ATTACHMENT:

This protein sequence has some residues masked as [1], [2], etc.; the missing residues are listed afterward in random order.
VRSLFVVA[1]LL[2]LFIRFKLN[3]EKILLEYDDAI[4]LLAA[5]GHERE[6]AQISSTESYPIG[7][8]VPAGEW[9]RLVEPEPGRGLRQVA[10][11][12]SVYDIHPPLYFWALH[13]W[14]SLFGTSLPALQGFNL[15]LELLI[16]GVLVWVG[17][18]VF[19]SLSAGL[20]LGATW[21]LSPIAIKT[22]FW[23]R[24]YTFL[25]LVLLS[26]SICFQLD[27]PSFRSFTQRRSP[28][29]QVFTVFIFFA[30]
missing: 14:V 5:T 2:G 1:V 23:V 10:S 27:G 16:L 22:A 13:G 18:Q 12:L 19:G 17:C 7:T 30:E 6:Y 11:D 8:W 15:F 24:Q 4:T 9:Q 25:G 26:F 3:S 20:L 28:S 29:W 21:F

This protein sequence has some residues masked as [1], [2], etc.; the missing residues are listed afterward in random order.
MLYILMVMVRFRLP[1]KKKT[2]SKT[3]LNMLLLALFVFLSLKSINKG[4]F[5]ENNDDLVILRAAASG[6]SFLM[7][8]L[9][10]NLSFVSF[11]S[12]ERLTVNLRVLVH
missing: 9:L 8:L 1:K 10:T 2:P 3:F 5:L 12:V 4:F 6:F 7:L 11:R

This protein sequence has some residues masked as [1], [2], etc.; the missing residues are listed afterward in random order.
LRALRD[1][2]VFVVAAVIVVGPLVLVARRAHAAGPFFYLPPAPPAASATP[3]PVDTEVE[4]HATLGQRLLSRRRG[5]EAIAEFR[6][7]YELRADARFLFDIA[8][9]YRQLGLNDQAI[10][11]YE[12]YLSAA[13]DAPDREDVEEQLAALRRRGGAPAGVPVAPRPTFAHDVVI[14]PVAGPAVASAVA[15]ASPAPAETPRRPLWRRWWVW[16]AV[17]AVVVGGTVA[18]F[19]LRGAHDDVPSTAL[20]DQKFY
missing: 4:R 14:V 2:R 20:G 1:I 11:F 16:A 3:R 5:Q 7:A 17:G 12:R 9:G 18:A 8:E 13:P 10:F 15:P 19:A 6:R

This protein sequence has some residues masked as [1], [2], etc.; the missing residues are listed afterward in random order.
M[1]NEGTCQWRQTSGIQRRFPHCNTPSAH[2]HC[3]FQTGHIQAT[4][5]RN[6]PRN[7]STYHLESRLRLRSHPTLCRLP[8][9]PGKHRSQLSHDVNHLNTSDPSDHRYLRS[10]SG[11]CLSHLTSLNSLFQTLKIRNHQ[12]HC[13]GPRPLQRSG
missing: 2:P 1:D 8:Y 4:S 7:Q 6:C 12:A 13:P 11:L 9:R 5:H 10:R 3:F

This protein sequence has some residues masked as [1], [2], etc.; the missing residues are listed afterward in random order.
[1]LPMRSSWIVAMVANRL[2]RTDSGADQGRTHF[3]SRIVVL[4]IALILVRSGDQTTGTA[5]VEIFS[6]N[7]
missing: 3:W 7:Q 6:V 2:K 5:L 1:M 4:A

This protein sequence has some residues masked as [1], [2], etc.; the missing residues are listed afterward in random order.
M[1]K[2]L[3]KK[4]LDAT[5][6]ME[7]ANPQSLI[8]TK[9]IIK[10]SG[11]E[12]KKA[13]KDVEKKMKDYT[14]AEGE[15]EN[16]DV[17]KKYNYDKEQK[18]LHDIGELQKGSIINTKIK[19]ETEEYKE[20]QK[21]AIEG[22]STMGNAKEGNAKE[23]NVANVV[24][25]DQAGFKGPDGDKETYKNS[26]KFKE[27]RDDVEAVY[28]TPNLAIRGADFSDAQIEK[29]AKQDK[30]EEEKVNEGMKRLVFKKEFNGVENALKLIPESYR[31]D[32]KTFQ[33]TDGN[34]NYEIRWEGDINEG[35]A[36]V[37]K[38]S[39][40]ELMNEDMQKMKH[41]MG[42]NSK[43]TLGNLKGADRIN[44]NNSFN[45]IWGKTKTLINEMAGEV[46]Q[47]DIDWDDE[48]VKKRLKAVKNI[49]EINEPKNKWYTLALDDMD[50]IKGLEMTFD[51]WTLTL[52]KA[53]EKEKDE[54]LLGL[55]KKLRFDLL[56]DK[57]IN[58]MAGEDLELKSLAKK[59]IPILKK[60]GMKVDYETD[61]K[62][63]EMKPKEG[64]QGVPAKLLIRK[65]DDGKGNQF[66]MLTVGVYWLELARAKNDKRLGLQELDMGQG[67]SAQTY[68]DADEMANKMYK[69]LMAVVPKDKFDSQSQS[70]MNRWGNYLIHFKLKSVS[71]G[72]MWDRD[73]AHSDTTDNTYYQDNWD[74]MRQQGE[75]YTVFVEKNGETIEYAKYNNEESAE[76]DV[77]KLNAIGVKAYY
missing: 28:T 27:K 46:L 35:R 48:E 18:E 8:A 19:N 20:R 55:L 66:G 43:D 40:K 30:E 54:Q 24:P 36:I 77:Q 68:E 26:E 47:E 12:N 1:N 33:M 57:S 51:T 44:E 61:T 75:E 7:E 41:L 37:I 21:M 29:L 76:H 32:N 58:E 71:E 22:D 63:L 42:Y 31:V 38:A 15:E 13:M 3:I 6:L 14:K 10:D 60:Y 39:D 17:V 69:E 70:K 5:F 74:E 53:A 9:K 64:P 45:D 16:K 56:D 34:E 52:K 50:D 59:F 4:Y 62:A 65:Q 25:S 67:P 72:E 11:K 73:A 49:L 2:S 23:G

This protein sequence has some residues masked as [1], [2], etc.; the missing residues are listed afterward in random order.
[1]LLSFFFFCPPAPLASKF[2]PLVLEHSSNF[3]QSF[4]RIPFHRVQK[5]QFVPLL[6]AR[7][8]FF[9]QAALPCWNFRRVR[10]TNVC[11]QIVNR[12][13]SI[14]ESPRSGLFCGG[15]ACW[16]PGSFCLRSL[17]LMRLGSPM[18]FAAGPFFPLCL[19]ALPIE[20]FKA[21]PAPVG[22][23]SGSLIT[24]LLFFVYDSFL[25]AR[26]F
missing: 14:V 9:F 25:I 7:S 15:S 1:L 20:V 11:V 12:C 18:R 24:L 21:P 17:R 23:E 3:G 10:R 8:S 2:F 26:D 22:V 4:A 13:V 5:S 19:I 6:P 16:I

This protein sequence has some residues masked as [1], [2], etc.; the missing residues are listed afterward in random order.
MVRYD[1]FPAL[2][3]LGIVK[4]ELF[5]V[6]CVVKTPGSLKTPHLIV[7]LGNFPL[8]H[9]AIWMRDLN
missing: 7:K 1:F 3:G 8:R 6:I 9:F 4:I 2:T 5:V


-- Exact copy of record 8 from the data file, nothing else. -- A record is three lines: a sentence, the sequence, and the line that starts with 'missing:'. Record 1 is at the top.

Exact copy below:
This protein sequence has some residues masked as [1], [2], etc.; the missing residues are listed afterward in random order.
MVRYD[1]FPAL[2][3]LGIVK[4]ELF[5]V[6]CVVKTPGSLKTPHLIV[7]LGNFPL[8]H[9]AIWMRDLN
missing: 7:K 1:F 3:G 8:R 6:I 9:F 4:I 2:T 5:V